and they are consistent with the drawings, specifications, and other data
that are part of the type certificate.
Conformity would include applicable
supplemental type certificates (STC's) and field-approved alterations, and
airworthiness directives. "In condition for safe operation" refers to the
condition of the aircraft with relation to wear and deterioration. If one
or both of these conditions are not met, the aircraft is un-airworthy.
So, who's responsible for ensuring an
aircraft is airworthy and what do they check? The pilot in command (PIC)
is responsible for ensuring the aircraft is safe before each flight. The
aircraft owner or operator is primarily responsible for maintaining the
aircraft in an airworthy condition. Both share responsibility for ensuring
the aircraft is safe for flight. The following are some of the items a
pilot should check before each flight.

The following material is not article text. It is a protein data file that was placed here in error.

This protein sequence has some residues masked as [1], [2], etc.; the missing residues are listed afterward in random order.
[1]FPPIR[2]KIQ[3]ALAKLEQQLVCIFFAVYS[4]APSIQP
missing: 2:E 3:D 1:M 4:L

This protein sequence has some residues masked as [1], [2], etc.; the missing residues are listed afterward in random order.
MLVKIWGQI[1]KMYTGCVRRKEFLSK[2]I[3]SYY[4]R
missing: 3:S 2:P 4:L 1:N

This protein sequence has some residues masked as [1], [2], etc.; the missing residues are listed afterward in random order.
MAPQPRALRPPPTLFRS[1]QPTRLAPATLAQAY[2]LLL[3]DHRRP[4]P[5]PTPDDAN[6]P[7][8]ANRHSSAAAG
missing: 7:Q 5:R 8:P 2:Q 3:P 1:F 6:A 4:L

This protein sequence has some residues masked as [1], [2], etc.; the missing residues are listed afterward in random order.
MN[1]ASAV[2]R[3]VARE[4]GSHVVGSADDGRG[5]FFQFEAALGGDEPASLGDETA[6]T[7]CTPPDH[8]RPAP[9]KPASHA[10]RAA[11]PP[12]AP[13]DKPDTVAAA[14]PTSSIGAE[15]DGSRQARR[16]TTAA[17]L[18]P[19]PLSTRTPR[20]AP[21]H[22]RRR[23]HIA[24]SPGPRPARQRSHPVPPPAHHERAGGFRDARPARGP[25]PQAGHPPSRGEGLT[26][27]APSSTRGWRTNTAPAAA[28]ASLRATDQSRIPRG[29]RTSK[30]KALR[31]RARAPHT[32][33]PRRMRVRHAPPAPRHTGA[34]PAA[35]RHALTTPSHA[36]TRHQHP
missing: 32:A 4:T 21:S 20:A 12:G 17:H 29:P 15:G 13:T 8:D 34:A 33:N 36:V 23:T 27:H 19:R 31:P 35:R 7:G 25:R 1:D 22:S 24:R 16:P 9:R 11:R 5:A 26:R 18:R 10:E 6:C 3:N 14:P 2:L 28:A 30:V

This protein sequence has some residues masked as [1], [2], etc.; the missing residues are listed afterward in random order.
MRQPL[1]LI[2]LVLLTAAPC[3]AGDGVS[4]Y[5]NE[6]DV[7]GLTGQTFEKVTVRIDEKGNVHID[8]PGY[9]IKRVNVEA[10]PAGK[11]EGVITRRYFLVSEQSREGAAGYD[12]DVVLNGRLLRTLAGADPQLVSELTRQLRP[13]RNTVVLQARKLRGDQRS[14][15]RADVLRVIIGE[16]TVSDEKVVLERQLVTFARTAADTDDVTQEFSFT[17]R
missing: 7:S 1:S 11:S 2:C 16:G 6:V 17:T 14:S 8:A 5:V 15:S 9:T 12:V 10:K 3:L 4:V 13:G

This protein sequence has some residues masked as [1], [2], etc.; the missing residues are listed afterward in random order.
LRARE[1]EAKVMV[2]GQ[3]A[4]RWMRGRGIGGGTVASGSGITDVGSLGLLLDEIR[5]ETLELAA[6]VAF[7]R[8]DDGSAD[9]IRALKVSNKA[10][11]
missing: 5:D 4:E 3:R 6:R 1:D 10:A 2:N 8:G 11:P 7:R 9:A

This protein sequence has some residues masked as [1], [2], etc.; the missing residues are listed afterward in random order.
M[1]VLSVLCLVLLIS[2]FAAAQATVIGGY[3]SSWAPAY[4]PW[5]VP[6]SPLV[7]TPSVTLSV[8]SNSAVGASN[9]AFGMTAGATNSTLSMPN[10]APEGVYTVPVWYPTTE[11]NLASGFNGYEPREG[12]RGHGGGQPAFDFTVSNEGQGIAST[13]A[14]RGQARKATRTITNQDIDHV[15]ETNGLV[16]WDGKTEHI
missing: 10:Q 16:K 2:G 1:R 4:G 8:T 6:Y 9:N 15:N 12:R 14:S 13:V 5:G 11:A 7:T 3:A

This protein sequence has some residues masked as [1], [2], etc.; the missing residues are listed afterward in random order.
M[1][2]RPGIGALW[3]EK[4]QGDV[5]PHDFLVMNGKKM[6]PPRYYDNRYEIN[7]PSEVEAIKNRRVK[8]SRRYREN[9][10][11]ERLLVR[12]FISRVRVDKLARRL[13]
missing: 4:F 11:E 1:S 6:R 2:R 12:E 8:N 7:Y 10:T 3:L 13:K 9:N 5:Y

FAR part 91 preflight checks
1. Annual inspection-within 12 calendar
months and signed off by an FAA-certificated airframe and powerplant
mechanic with inspection authorization (IA).
2. 100 hour inspection-if required for the
type of operation planned.
3. Airworthiness Directives (AD's)-all
complied with (both one-time and recurrent).
4. Altimeter system and altitude reporting
equipment tests and inspection-within 24 calendar months for IFR
operations in con-trolled airspace.
5. Transponder test and inspection-within
24 calendar months.
6. ELT inspection-within 12 calendar
months. Battery-not expired.
7. VOR operational check-within the last
30 days and the results logged (if used for IFR operations)
1. Airworthiness Certificate
2. Registration Certificate
3. Radio station transmitter license
issued by the FCC if a transmitter is installed
4. Operating limitations found in the
Airplane Flight Manual or Owners Handbook with appropriate placards and
5. W eight and Balance Documentation
This list may not be all inclusive. The
PIC is responsible for ensuring the flight complies with all of the
appropriate FAR. The Airworthiness Certificate states in part "...this
airworthiness certificate is effective as long as the maintenance,
preventative maintenance and alterations are performed in accordance with